Wondering what to order from Azure Standard? Here’s what I get! Yes, we still get a lot from the store. That is, until I figure out how to make olive oil in a Zone 7b garden… Make sure to follow us on YouTube for weekly videos from the cottage. ORDER FROM AZURE STANDARD HERE.
How to store carrots. The flowers of the spring have already bloomed and tucked back into the soil while the strong perennials take their place in the potager and greenhouse gardens. As of today, the bright blue delphinium stick above the yarrow and strawberry plants. The lovage now reaches the roof life and the market
How to render duck fat. Once upon a time, a dear friend of mine brought eight ducks to Cottage Hill. These male ducks had warn out their welcome on her farm and though she didn’t care if we butchered them, she didn’t want to bother. And thus, we inherited eight beautiful ducks. The black and
Oh hey you. How’s your July been going? Is it better now that you have five gallons of fermented pickles curing in your disgusting-but-soon-to-be-awesome root cellar? Ya. Me too. On a quick road trip to visit family near the Canadian border this past week, I just so happened to visit a little organic roadside stand that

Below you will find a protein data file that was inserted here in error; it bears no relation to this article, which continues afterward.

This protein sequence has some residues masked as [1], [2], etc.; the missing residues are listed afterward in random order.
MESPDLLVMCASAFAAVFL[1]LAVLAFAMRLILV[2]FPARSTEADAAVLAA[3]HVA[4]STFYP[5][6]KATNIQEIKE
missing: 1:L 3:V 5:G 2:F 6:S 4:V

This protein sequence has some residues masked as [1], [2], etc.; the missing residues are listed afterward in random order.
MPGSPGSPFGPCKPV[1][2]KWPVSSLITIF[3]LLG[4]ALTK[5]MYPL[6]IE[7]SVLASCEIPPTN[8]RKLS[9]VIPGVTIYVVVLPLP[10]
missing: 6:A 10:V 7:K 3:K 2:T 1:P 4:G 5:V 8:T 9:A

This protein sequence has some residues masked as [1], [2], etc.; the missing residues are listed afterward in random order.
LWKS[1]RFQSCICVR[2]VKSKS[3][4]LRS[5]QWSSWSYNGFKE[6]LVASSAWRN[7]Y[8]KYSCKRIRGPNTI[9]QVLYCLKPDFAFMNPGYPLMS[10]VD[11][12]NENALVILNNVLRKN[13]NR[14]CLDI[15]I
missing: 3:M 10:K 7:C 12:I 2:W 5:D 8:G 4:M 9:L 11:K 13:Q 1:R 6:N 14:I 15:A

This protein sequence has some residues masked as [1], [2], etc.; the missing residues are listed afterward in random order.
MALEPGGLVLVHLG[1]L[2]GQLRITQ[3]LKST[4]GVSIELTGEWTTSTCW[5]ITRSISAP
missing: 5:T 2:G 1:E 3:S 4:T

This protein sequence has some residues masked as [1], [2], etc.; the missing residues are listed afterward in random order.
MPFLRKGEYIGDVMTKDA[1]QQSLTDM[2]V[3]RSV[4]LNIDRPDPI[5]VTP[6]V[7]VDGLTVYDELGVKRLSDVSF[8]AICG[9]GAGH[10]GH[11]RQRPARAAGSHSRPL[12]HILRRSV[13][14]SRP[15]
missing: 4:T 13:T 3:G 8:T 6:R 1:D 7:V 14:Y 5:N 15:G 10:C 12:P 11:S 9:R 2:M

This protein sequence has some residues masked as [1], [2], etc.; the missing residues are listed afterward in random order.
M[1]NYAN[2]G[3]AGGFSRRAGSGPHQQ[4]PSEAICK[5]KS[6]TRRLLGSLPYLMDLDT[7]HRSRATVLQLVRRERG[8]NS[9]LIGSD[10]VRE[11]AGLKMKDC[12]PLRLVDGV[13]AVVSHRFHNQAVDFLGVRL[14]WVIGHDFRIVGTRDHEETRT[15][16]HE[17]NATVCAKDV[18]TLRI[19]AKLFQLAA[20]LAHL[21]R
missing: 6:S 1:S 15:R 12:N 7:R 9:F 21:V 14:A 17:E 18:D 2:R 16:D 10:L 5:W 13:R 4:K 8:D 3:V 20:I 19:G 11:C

Wash Eggs Like A Boss, Baby. Winter time is not a clean time on the farm. Just yesterday, as I was out throwing kitchen scraps to the pigs, I nearly face planted into the muck after my rubber boots got stuck in the deep sludge. There were slurping noises. And waving arms. And perhaps a
Tis the season, my friends. For greens. Though… let’s face it… it’s pretty much always the season for greens. Greens in the fall. Greens in the winter. Greens in the spring. Greens in the… see where this is going? We’ve got greens coming out of our eyeballs and sprouting from our ears. Mustard greens. Kale.
Finally, this ‘ol homesteader can breath a sigh of relief! Dare I say… something went as planned? And considering the fact that nothing ever goes as planned, I’m counting this a big success. Huge. Gigantic. An incredibly large success. A delicious success, too. In fact, if it was up to me, I’d bathe in this
Many homesteading skills are best learned through experience. And that I say from, well, experience. Most any of the tasks that we so desperately desire to take on as homesteaders require a sense of adventure – of focus – of determination to make it work. It was the same situation this past August, when I
I was recently asked, ‘Shaye… why do you do it? Why do you slave over the stove… over the garden bed… over the animal poop… over the piles of dirty dishes? Why, why, why?’ Great question, ye who shall not be named. (Don’t worry. It wasn’t Voldemort that asked me.) Anyway, I thought for about
WARNING: GRAPHIC IMAGES OF ANIMAL BUTCHERING. YOU’VE BEEN WARNED. Today we’re talking about how to butcher pigs. Truthfully, I thought it would be harder to say goodbye to our pastured pigs – Wallace and Chester. And as Brandon Sheard (aka: The Farmstead Meatsmith) (aka: Super Awesome Advocate for Home Butchery and Old School Preservation Methods)